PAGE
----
The political system of the Polish-Lithuanian Commonwealth (1569–1791) stood out against the background of other European countries. While other Western countries gravitated towards absolutism, the Polish political form developed an elaborate self-government, the principle of the election of a king, the dominant role of the parliament and the relatively weak position of the monarch. Social differences also had their significance. The Commonwealth was characterized by the lack of a strict feudal hierarchy and had a large number of knights, who during the fifteenth century were strongly privileged in relation to other classes. Another difference between the broadly understood West and the Polish-Lithuanian Commonwealth came with the Reformation and the outbreak of religious conflicts. The juxtaposition of the St. Bartholomew’s Day massacre of August 23–24, 1572, when the slaughter of French Protestants was carried out, with the Warsaw Confederation, the act passed on January 28, 1573, obliging all signatories to “keep peace with each other and not to spill blood over differing faiths and variety in the Church.” To better capture the specificity of the political system of the Commonwealth, I will compare it with two Western countries, i.e. with England and France, which, while maintaining all proportions, are the most typical examples of European feudalism.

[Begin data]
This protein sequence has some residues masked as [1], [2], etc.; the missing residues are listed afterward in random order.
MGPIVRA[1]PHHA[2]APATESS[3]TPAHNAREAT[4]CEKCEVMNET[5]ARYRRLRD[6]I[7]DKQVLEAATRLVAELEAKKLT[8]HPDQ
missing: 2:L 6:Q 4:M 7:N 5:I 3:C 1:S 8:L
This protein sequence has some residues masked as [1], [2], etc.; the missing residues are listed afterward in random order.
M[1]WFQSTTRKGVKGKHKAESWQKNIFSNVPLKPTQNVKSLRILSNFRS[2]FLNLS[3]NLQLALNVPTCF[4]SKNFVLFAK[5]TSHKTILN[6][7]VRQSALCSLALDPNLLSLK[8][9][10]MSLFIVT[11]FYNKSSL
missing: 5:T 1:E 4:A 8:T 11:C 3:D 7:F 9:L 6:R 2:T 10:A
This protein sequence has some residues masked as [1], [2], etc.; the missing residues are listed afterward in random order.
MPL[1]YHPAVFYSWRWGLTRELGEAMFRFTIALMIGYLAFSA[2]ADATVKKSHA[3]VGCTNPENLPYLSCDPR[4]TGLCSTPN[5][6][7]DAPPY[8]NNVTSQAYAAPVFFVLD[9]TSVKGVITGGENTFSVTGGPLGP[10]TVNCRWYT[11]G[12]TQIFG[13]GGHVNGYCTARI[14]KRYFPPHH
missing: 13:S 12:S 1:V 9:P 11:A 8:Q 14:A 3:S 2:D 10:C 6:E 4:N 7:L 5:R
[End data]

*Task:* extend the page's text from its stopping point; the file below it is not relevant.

In “A History of the Middle Ages” (Historii powszechnej średniowiecza), Benedykt Zientara wrote that “the disintegration of the Carolingian state initiated a new era in the history of Western Europe and contributed to the acceleration of feudalization processes. As a result, the socio-economic system of the Western European village, based on divided ownership of land, fully crystallized. This system was reflected in specific political-legal forms, the so-called “feudal relations”, and in the field of ideology in adapting Christian doctrine to the tasks of defending and justifying the social hierarchy of the time.”1 Peasants were the basis of the new system. They could use the land of the feudal lord in return for a series of obligations to the owner of the land. Of the most important were serfdom and the obligation to pay tribute in kind and in money. For this reason, the peasants were dependent on the feudal lord, who had personal rights to his subjects, was the owner of the land which the peasants used, and exercised judicial, police and military powers over the peasants. In return, the lord was obliged to provide care for his vassals. This network of feudal dependencies was hierarchical and stopped at the ruler of a given state. As a result, the local landowner was not the sole master of his lands, but also had the status of a vassal, in that case to his social superior. For knights and magnates who were vassals of the monarch, the main duty was military service. The land granted for use to vassals was to enable this service, for example by guaranteeing a material base allowing for the purchase of equipment.